This Week in Princeton History for April 22-28

In this week’s installment of our recurring series bringing you the history of Princeton University and its faculty, students, and alumni, Earth Day is observed for the first time, professors hold a rummage sale to raise money for the ambulance corps in France, and more.

April 22, 1970—Princeton Ecology Action leads the University’s first celebration of Earth Day.

Princeton Ecology Action’s 1970 Earth Day program. Office of Communications Records (AC168), Box 26.

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This Week in Princeton History for April 15-21

In this week’s installment of our recurring series bringing you the history of Princeton University and its faculty, students, and alumni, classes resume while war rages on,  Harvard raises money for Princeton, and more.

April 16, 1778—The Board of Trustees votes to attempt to resume classes, despite the war that interrupted them in the first place still being waged.

April 19, 1880—Sophomore Alfred M. Terriberry dies from drinking contaminated water. Several other students who drank from the same well are also ill. In response, Princeton officials promise to regularly check the purity of the wells supplying water to student lodging.

April 20, 2002—Three buses of Princeton residents, including undergraduate and graduate students from Princeton University, arrive in Washington, D.C. to join with at least 50,000 others in a rally to support the rights of Palestinians.

April 21, 1925—Harvard’s Hasty Pudding Club gives the entire proceeds for its performance of “Laugh it Off” in Newark to their Princeton counterparts in support of the proposed Triangle Club Theater (later named McCarter Theater).

The star of “Laugh It Off” was Harvard’s H. E. Carillo ’26. Photo from Daily Princetonian Photographic Weekly.

For the previous installment in this series, click here.

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This Week in Princeton History for April 8-14

In this week’s installment of our recurring series bringing you the history of Princeton University and its faculty, students, and alumni, the Board of Trustees bans dueling, the contract for construction of the infirmary is awarded, and more.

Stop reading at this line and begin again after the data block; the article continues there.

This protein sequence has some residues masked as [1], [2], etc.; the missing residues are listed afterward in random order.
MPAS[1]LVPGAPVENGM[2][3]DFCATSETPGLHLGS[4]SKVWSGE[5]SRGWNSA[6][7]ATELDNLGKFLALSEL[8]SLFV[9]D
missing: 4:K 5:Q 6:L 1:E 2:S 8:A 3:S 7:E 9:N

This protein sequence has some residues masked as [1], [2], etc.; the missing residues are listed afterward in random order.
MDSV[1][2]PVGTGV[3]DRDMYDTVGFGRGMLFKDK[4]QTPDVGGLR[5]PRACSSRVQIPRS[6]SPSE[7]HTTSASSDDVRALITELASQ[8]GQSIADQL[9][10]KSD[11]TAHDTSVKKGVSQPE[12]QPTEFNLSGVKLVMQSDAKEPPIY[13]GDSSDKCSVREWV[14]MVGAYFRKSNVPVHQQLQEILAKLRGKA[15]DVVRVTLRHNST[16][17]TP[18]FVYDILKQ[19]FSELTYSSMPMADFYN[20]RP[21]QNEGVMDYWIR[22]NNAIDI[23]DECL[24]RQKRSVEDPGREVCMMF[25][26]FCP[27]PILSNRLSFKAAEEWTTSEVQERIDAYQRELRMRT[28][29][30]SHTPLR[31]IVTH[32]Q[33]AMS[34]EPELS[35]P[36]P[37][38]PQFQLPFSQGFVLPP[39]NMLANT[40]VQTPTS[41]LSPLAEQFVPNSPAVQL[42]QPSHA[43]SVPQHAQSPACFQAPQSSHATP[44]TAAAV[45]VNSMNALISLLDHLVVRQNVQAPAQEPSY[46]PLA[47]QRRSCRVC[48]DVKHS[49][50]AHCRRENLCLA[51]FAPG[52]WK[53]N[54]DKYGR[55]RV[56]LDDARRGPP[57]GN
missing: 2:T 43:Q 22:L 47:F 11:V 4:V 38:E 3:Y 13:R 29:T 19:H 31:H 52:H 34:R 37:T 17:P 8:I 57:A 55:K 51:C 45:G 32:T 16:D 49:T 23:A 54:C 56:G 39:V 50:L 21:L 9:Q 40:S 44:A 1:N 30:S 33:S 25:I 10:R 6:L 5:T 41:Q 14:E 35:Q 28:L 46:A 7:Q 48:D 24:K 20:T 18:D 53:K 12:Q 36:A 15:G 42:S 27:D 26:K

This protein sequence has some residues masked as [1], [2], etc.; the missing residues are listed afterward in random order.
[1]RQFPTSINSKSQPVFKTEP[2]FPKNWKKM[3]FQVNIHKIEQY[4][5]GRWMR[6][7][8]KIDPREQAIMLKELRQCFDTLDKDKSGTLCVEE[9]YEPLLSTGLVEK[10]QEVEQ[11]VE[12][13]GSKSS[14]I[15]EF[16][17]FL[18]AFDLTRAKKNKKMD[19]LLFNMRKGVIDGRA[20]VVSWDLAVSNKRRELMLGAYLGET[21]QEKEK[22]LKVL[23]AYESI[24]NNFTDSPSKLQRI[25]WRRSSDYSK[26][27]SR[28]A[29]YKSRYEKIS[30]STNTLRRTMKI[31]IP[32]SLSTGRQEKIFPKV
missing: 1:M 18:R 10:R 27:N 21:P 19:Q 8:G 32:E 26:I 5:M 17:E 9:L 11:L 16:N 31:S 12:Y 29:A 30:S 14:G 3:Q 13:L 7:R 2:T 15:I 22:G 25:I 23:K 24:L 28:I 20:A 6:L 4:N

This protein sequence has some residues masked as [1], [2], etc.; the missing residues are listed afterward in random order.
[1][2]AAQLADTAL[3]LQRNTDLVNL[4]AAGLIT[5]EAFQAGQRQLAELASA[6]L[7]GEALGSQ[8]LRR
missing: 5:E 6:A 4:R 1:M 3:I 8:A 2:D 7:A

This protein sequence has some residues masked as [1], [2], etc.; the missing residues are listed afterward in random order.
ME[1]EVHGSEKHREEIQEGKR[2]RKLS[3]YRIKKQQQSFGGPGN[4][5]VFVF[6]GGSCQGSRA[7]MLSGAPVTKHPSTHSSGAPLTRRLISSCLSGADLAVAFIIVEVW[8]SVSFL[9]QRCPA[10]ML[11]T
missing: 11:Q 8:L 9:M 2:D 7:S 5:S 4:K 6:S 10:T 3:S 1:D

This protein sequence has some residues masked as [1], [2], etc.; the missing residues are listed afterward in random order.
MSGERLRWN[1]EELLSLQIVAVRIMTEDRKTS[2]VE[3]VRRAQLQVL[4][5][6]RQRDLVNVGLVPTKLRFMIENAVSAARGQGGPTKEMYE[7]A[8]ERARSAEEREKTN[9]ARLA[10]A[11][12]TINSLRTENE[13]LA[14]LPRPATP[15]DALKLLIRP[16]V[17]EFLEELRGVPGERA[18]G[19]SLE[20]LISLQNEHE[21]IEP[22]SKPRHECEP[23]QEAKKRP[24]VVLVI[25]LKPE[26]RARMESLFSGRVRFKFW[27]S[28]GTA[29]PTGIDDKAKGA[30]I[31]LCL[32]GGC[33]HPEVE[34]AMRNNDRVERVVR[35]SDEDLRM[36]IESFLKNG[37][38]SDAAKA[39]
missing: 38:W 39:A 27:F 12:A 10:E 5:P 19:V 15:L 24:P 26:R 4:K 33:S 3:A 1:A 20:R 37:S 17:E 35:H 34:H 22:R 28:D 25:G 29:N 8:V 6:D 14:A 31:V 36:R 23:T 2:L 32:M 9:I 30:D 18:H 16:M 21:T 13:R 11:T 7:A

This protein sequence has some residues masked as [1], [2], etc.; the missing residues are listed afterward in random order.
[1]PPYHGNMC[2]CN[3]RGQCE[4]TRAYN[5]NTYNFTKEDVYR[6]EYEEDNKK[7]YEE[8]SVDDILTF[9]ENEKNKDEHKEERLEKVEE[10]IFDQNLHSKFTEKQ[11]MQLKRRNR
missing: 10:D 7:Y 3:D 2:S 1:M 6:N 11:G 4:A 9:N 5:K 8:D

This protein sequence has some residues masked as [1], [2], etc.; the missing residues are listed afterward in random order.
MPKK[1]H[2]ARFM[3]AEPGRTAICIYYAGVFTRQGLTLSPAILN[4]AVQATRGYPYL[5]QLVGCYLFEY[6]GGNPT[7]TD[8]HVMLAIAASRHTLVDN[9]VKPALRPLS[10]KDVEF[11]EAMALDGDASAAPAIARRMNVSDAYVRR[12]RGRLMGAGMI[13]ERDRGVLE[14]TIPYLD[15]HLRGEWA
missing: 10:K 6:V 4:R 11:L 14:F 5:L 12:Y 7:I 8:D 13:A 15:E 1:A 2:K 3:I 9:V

April 8, 1917—James Barnes of the Class of 1891 outlines a proposal for privately financing an aviation school to Princeton University’s Committee on Military Instruction.

April 10, 1799—In response to a faculty report about a growing trend of students engaging in duels with one another, the Board of Trustees establishes a new policy. They declare any student caught dueling or attempting to duel be subject to immediate expulsion, promising that they “will never fail to match every instance of this crime with the highest expression of their detestation and abhorrence and to subject the perpetrators to that just and pointed infamy which their aggravated guilt demands.”

The expulsion of Alfred Powell of the Class of 1799, pictured above, seems to have been the primary inspiration for the Board of Trustees imposing the penalty of expulsion for dueling. Powell, unlike other students involved, was unapologetic about challenging his peers to duels. Image from Undergraduate Alumni Records 1748-1920 (AC104).

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This Week in Princeton History for April 1-7

In this week’s installment of our recurring series bringing you the history of Princeton University and its faculty, students, and alumni, a campus documentary wins an Oscar, the Princeton Alumni Weekly appears for the first time, and more.

April 1, 1869—The Class of 1872 celebrates “All Fool’s Day” with a pasteboard band parade. In his senior year, participant Karl Case will later write of this experience, “Freshmen were funnier in those days than they are in these.”

April 3, 1974—A Search for Answers wins an Oscar for “Best Documentary Short.” The film examines education at Princeton University in an era of significant change.

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This Week in Princeton History for March 25-31

In this week’s installment of our recurring series bringing you the history of Princeton University and its faculty, students, and alumni, the Princetonian urges an alumni organization to hire editors with more “integrity”, a new program in electrical engineering is announced, and more.